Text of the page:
The Samsung Tobi comes in "sweet pink" and "loyal blue". It's cute. It's a camera, phone and music player. If you're under 12, you'll probably want one. If you're over 12 and overprotective, you'll probably seize on the Tobi as the latest example of the commercialisation of childhood.
The Tobi, aimed at children as young as six, rubs a raw nerve. In the past couple of weeks, two fresh attacks have begun against marketing to children. And, once again, advertising has been forced on to the back foot.
It's the language in Agnes Nairn and Ed Mayo's book Consumer Kids that's shocking: marketing as child abuse. It refers to the "grooming" of children by brands, or "child catchers", warning of "cyber predators" "stalking" innocents in pursuit of the £99bn kids' market (up 33 per cent in five years), £12bn of it coming from pocket money.
The net has exacerbated the problem. Nairn and Mayo say our children are being encouraged online to divulge personal details that are then used to serve them ads. And they're being recruited by businesses to promote products to friends, sometimes even for financial reward; they reckon more than half a million children have been enlisted by youth brands, and children are regularly signed up as "informers" and "lifestyle representatives" for big firms.
It's a chilling picture of a generation of children snatched from their cradles by big businesses desperate to extend their consumer base by pushing into the pre-teen market.
And, of course, it's a truly twisted view of the world; a view that fails to acknowledge the role advertising and marketing plays in providing us all with the wealth of "free" content – much of it of tangible, educational and socially valuable – we are privileged to have access to online. It's a view that seems keen to keep our children mothballed in an analogue world, passively served the content grown-ups think is good for them.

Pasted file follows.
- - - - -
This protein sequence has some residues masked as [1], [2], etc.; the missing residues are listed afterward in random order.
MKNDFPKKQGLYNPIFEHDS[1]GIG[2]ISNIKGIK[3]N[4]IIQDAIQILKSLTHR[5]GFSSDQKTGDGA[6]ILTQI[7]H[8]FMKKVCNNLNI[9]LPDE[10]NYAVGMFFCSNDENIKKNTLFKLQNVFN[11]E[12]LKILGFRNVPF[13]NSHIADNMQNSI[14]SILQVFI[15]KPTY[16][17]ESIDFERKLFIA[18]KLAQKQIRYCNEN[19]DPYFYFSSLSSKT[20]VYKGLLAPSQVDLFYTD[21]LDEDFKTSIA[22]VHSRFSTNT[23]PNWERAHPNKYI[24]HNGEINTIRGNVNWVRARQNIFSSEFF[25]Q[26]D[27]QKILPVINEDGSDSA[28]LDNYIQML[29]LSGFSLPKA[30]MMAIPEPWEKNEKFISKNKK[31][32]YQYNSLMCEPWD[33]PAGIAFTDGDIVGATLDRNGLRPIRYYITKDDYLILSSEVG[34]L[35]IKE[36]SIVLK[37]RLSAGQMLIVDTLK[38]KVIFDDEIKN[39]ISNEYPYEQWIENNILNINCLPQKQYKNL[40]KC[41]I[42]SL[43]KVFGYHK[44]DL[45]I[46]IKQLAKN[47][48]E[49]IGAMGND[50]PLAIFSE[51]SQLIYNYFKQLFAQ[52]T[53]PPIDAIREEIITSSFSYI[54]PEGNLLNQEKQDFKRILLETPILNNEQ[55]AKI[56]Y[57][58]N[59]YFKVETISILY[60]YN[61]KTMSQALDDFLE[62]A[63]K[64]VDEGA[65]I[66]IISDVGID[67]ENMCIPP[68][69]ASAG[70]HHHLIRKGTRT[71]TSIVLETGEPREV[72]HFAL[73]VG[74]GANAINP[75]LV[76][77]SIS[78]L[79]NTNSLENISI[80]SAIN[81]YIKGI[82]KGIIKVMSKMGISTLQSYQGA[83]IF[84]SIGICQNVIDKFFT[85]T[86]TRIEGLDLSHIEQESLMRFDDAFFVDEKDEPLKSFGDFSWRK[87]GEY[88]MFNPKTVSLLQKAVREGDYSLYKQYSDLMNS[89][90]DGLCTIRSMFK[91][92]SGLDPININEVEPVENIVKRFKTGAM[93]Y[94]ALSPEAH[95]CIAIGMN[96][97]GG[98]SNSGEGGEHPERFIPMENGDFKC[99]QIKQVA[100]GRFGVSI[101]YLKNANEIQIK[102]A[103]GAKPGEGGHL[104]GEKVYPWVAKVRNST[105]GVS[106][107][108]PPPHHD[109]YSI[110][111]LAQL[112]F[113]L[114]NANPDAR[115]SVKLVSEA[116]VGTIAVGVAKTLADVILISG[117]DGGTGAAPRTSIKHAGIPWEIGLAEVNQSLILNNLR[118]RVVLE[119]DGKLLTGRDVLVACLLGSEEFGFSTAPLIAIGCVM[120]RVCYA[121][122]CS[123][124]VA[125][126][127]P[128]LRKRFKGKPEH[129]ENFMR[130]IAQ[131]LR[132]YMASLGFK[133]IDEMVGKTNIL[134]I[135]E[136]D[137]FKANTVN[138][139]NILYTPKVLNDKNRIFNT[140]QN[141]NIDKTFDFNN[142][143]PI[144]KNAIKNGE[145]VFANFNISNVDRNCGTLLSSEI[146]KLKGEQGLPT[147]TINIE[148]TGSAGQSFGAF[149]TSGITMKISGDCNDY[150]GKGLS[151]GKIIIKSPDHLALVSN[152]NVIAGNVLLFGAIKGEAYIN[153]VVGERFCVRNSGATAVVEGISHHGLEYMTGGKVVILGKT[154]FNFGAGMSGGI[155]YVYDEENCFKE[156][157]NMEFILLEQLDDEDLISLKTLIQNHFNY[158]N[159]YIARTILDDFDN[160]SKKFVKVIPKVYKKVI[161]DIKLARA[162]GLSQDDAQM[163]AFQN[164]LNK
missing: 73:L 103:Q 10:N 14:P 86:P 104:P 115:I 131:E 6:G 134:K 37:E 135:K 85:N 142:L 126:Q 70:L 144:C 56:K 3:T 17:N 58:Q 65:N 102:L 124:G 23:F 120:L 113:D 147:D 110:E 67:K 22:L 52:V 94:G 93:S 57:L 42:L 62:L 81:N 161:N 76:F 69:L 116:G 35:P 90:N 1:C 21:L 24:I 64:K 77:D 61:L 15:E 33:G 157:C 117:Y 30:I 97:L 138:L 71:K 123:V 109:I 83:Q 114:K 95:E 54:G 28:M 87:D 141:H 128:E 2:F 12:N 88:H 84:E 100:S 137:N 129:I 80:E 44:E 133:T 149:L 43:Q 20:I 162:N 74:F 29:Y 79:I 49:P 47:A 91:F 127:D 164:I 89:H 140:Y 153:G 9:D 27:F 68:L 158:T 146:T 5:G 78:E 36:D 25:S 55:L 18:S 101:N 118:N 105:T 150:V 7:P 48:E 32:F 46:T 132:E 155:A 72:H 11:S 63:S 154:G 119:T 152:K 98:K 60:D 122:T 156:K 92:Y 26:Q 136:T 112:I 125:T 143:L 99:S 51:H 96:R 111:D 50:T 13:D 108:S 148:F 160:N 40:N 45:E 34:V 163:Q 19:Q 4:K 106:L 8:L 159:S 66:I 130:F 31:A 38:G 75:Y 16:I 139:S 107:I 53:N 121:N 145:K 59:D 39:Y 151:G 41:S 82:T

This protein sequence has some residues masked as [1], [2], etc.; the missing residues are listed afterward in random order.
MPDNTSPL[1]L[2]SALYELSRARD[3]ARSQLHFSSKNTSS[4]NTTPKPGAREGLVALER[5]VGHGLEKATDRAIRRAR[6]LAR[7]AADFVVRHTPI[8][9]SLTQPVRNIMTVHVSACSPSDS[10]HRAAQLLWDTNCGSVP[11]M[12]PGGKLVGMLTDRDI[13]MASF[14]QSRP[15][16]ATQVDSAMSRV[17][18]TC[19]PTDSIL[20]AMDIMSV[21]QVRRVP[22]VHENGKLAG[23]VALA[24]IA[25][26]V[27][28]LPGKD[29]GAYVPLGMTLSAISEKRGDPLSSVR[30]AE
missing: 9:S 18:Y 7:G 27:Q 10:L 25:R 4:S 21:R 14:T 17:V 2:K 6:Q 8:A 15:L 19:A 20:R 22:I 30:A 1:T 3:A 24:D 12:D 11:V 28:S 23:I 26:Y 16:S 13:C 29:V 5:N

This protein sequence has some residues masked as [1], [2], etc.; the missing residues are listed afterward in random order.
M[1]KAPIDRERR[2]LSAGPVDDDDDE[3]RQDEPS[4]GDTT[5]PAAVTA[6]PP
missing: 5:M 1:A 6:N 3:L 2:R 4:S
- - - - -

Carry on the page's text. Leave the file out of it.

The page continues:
And it's a view that wilfully ignores how knowing about advertising children are now. They understand the technology, how to manipulate it and use it to their own ends in ways that can make their parents look, frankly, gullible. Of course the internet is full of traps for the vulnerable but, in my experience as a parent, marketing and advertising are the areas where children are most sceptical.
There's no doubt Nairn and Mayo will find plenty of supporters. Indeed, the very imagery they use is echoed in last week's Children's Society report, "The Good Childhood Inquiry". There, marketing is blamed for "excessive individualisation" and the premature sexualisation of childhood. The report points to a rise in emotional and behavioural problems in children from 10 per cent 20 years ago to 16 per cent today, and claims that British children are less happy than those in other developed countries.
The Children's Society has a rather traditional view of how to put a brake on this forced maturing, this despoiling of childhood innocence. I would give you three guesses what they're demanding, but it will be all too wearily familiar. Yes, the Children's Society wants to ban advertising.
OK, it's more discerning than that, but not much. The Children's Society wants to ban all advertising aimed at children under 12. And it wants a 9pm watershed imposed on all advertising for booze and unhealthy foods.
Adland's heard – and fought – it all before, of course. But anyone who thought the pressures on advertising would be eased after some successful defence manoeuvres led by the Advertising Association last year must now officially manoeuvre their head from the sandpit.
Advertising and marketing continue to be attacked as the poisons making us fat, drunk and socially dysfunctional. The trouble is that, by deploying such disturbingly hysterical language to draw parallels between marketing and the worst sort of child abuse, the latest anti-advertising assaults are moving beyond the reach of the ad industry's well-reasoned, logical arguments.
Best in show: Computer Tan (McCann Erickson)
*At the time of writing, 30,000 people have already been fooled by this fake ad. The hoax campaign by McCann Erickson told people that they could get a tan from their computers. Within a day, the lure of a sunkissed glow had drawn people to the ComputerTan.com website.
The idea was that the media played along with the hoax and fuelled further interest in the new tanning system. But 'The Sun' blew the cover last week and revealed that the campaign is actually a cunning ad for the Skcin skin-cancer charity to raise awareness of the disease. It's a shame that the campaign wasn't allowed to run a little longer before being exposed, but it's certainly got people talking.